While environmental factors can certainly play a role, this same study found that, sometimes, biology can overrule the environment. The study also researched adopted children whose biological parents had an addiction. It found that even when separated at birth and placed into non-alcoholic homes, many of these children developed alcoholism later in life. 


Both of these studies suggest that biology plays an immense role in the risk of addiction. Genetics can make individuals much more vulnerable to addiction. As a result, when that susceptibility meets the opportunity to use, addiction is likely to ensue. 


Genes Play a Huge Role, But What Else Causes Addiction?

Genes certainly increase the risk of addiction. However, just because a person is genetically predisposed to addiction, this doesn’t mean it is the destiny of that individual. These people who are predisposed to addiction often have an inability to stop using once they begin. However, some don’t develop an addiction if they never start using substances in the first place. If a person’s brain has no ability to stop once it begins using drugs habitually, addiction will likely take hold. 


Even though certain people are more vulnerable to developing a substance use disorder, other factors play a role as well. These factors include:

  • Environment
  • Stress
  • Mental illness
  • Peer pressure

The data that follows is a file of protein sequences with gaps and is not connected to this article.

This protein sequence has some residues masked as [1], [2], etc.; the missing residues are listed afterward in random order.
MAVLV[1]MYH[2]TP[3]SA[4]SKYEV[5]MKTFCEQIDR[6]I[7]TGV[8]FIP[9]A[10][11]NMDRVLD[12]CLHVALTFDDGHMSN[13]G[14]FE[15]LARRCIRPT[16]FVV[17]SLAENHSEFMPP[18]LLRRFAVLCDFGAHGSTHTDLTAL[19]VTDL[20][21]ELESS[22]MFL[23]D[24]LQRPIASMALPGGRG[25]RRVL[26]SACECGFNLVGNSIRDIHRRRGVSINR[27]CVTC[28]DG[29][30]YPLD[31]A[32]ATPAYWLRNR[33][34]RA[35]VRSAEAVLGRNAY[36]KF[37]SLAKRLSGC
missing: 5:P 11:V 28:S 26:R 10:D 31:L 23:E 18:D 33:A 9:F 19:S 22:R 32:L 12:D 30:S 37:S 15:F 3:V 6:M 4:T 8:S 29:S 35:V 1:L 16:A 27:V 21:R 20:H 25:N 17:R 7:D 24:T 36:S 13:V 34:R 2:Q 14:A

• Family history

The more factors a person is exposed to, the more likely a vulnerable person will become addicted. As a result, a mere choice to experiment with a substance for momentary relief can rapidly transform into an obsessive need to continue using. 


What’s The Point?

It is evident that people with a family history of addiction should avoid substance use completely. Their brains are frequently primed to feel extreme pleasure and reward from substance abuse. Consuming any substance that provokes this type of response can lead to severe addiction. 


Even though genetics play a huge role in the development of addiction, there are other ways to live. Nobody is born with a life-purpose of being an addict. Instead, these addictive tendencies can be used for the power of good. A structured drug rehab program can teach individuals how to regain control of their lives with a force as fierce as the one that once drove them to use substances. 


In the end, if a person is suffering from addiction, he or she shouldn’t waste any time debating how his or her genetics played a role. Instead, he or she should seek help from a trusted drug rehab immediately. At PAX Memphis Recovery Center, we use evidence-based treatments to help clients recover. We believe that each and every client can, and will, be more than addiction. 




Medically Reviewed: September 25, 2019

Dr Ashley

Medical Reviewer

Chief Editor


All of the information on this page has been reviewed and verified by a certified addiction professional.

Dr Ashley Murray obtained her MBBCh Cum Laude in 2016. She currently practices in the public domain in South Africa. She has an interest in medical writing and has a keen interest in evidence-based medicine.

All of the information on this page has been reviewed and verified by a certified addiction professional.